Now, I am very leery of people handing me unidentified liquids and urging me to drink them, so I balked and wasn’t sure what to do, but it quickly became clear that this was a genuine offer to share in their drinking-whisky-from-a-silver-chalice tradition (the chalice actually turned out to be a Glenelg fishing competition trophy - the fishing competition was held yesterday and today), so I took the bowl, sipped from it, and passed it around. It eventually went around the whole pub, and we were all genuinely touched that these kind people had reached out to us - the obvious out-of-towners - to include us in their lives. It could have all been a “you’re not from ‘round these parts, are you” sort of situation - I mean, this is a tiny, tiny, tiny town truly in the middle of nowhere - but it wound up being the exact opposite. Everyone was friendly and welcoming, and when we left, the bar owner urged us to take a bottle of vodka and then stood around joking with us for ten minutes before we finally got out of the bar - at about 1 AM.
The sky was crystal clear, and Mars was a giant orange orb hanging low in the sky. I stood around outside the house with Cath for a while, looking up at the Milky Way stretching across the velvety sky, and I showed her where Cassiopeia and the North Star are. We also spotted a satellite and, to my utter delight, an absolutely fabulous shooting star - it was a fireball that plunged straight towards the horizon, growing brighter and brighter until it fizzled into nothing. It was fantastic, and I thought of it as a lovely counterpoint to the shooting star that Jeremy and I saw walking back from the Roaring Donkey in Cobh last winter.
And now it’s late, and the battery is almost out on my laptop, and I feel like I’m coming down with something, so I’m going to say goodnight. Goodnight.
Day 4, midnight
Today was a slow-starting, slow-moving day for everyone involved. I woke up at 10 (the latest I’ve woken up since I’ve been here) with a sore throat and a feeling of utter exhaustion. I was sure that I was going to be the only one who didn’t feel like climbing a mountain or crossing a river or something today, but as it turned out, everyone was feeling just as tired and run down as I was. It was clear, cool and windy out, so we had a leisurely breakfast and then strolled down into town a bit. We went to the church where Catherine’s great-grandfather was a minister (and where he’s buried), and we saw the war memorial for the local men (and boys) who died in the two world wars; considering the size of the communities here, there were an enormous number of people killed, which must have been absolutely devastating.
We didn’t get very far before deciding that perhaps today was a day to go somewhere in the car and do something un-strenuous, so we piled into our lovely rented Rover MG and headed out to Arnisdale, which is an even tinier “town” 9 miles down the coast, and then to Corran, just past Arnisdale. Corran is, literally, the end of the road; there’s only one way in and one way out. Corran consists of spectacular green mountains, the crystalline waters of Loch Hourn, a few houses, a few chickens, and Sheena’s Tea Hut, which was the whole reason for our journey. At Sheena’s Tea Hut you can, as Cath’s mom put it, “get a cup of tea if Sheena’s in a good mood.” Well, Sheena didn’t appear to be in a particularly brilliant mood, but we were still able to get a cup of tea and have a good chuckle about the fact that Sheena’s Tea Hut is just that - a hut at the very end of Corran.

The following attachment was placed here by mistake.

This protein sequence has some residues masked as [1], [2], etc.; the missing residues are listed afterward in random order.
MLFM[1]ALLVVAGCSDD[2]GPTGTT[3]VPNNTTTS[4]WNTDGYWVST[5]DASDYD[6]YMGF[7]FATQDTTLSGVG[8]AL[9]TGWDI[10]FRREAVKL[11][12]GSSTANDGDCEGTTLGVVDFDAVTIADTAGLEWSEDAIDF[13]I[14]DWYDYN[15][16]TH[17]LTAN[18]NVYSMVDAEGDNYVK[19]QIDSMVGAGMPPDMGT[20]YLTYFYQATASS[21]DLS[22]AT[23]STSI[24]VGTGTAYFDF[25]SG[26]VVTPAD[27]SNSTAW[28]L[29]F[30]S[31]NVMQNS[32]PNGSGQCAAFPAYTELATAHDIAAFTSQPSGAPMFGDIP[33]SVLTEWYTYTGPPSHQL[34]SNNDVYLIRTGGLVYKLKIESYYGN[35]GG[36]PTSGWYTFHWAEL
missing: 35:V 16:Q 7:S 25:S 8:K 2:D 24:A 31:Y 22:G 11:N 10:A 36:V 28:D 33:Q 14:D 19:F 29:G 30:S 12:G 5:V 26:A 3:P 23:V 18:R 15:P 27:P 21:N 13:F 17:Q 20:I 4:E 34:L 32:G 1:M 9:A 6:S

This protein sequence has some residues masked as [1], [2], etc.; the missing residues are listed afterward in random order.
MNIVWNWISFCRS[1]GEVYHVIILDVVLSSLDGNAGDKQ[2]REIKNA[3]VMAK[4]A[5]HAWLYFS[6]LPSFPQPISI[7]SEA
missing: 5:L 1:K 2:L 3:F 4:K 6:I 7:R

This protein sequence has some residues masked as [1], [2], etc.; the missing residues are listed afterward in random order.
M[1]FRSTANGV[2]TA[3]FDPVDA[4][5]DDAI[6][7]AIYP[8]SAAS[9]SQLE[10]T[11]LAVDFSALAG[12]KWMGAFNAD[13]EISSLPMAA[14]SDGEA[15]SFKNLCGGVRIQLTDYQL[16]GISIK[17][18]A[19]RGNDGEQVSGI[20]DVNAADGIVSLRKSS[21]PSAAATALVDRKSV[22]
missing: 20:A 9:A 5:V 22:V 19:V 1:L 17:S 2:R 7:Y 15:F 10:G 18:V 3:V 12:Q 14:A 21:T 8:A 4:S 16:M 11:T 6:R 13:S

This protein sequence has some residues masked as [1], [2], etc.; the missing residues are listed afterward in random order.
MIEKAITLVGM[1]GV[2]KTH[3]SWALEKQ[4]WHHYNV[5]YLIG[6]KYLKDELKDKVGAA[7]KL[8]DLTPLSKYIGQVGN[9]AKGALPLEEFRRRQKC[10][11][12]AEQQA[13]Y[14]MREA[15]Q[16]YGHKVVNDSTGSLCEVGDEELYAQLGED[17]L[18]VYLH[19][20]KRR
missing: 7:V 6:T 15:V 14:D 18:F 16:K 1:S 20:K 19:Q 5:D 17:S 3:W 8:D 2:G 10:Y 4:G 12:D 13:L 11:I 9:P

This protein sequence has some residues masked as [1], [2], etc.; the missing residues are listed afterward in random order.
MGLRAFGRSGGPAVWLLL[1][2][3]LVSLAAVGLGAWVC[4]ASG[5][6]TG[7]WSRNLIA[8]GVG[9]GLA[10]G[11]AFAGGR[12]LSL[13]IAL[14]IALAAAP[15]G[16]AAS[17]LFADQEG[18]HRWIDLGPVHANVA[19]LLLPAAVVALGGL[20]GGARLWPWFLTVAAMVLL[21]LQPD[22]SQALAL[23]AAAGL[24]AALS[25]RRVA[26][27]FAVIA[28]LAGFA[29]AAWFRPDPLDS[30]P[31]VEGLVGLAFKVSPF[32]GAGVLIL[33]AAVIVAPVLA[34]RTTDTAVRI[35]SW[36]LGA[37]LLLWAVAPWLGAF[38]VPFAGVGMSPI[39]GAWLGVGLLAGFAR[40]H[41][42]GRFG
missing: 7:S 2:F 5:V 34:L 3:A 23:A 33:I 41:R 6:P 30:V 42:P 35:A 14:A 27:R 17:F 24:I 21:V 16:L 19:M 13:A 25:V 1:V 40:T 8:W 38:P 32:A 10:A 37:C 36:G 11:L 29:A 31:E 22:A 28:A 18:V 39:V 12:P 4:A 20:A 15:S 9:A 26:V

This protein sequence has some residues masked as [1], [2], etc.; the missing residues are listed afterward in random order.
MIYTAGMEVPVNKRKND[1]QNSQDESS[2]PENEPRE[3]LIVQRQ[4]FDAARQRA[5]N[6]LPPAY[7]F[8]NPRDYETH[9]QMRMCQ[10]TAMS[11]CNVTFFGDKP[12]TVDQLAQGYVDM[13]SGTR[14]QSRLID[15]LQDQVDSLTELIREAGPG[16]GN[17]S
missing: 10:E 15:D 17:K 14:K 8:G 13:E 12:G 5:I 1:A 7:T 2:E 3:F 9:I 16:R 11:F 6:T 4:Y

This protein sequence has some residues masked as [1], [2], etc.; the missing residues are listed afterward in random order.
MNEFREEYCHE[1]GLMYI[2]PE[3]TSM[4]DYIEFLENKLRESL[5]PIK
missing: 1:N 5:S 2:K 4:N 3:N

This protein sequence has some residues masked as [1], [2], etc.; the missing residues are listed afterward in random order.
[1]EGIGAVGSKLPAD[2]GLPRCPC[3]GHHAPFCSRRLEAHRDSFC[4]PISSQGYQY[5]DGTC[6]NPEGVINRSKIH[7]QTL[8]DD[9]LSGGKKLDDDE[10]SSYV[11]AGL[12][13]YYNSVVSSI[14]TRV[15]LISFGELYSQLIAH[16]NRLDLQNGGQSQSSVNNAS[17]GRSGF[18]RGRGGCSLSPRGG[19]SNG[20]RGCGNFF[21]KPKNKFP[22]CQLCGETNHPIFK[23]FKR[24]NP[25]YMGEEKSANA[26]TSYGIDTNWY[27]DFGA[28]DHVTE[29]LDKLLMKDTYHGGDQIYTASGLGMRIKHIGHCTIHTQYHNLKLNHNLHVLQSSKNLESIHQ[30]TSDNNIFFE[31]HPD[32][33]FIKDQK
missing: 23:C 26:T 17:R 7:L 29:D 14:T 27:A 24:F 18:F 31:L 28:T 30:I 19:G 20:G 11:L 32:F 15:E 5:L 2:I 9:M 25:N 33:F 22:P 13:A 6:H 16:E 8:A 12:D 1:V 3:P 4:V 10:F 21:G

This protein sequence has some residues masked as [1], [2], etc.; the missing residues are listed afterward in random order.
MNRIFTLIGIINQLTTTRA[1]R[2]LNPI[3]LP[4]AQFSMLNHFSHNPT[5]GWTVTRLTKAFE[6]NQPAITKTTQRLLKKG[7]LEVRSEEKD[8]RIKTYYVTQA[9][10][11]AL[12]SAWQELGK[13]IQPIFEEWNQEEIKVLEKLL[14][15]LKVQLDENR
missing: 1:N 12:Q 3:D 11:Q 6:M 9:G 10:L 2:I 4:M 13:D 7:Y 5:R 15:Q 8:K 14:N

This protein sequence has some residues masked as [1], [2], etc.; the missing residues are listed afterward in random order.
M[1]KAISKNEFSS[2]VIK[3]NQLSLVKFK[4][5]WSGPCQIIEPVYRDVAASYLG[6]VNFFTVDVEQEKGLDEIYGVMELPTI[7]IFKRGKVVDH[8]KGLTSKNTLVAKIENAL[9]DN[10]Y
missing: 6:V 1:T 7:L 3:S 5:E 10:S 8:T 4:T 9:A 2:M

Corran actually had more going for it than just the hut: when we first pulled up, there were about 5 huge stags grazing on the hillside just off the road. They were magnificent to see and I thought once again that I could never bring myself to shoot something so proud and beautiful. Corran was also very peaceful, and we sat on the beach for a long time, watching the sun come out of the clouds and start to set. The short walk back to the car was just the right level of exertion for the day.
Now, I failed to mention that when I dragged myself downstairs for breakfast this morning, I discovered that Tosh had been by and, as promised yesterday, had left a bucket of four huge, live crabs for us to cook. The rub was that 1) only Catherine, Jane and I actually eat crab, and 2) none of us had ever so much as witnessed a crab being cooked. We knew what we had to do, but we put off doing it until after dinner, when Catherine got an enormous pot of water boiling on the stove and we all stood around staring at it in dread, knowing that we were going to have to throw live crabs into it. I’m a strong proponent of knowing where your food comes from and facing the fact that, if you eat meat of any sort, an animal has died to feed you. The problem is that, despite the fact that I love the taste of seafood and of shellfish in particular, I am a bit squeamish about some of it, and I was absolutely terrified to cook these crabs.
I just had no idea what to expect when they were thrown in the water. They weren’t terribly active in the bucket, but they would move around and snap their claws aimlessly if you poked at them, and they made a soft, incessant clicking sound all day long. I seemed to remember hearing that they actually just go to sleep or something when you put them in the water, though that sounds a bit like a lame, made-up consolation for people who balk at boiling things alive. Basically, my nightmare scenario was that we would put them in the water and they would start desperately trying to claw their way out again, claws clacking against the sides of pot as they climbed over each other to escape the boiling liquid.
When the time finally came, Cath took the lead, grabbed one out of the bucket and slipped it into the water - where it simply sank to the bottom of the pot and remained completely still. There was nothing from it - no clawing, no bubbling, no movement at all (and he was moving around before he went in, so it wasn’t that he was already dead before being cooked). It was the same with all four crabs. It was remarkable, really. I was completely surprised that it was so…peaceful. There wasn’t even any of that screaming sound you apparently get with lobster. I’m not saying that it was entirely pleasant to throw a living creature into a pot of boiling water, but it wasn’t nearly as traumatic as I expected it to be.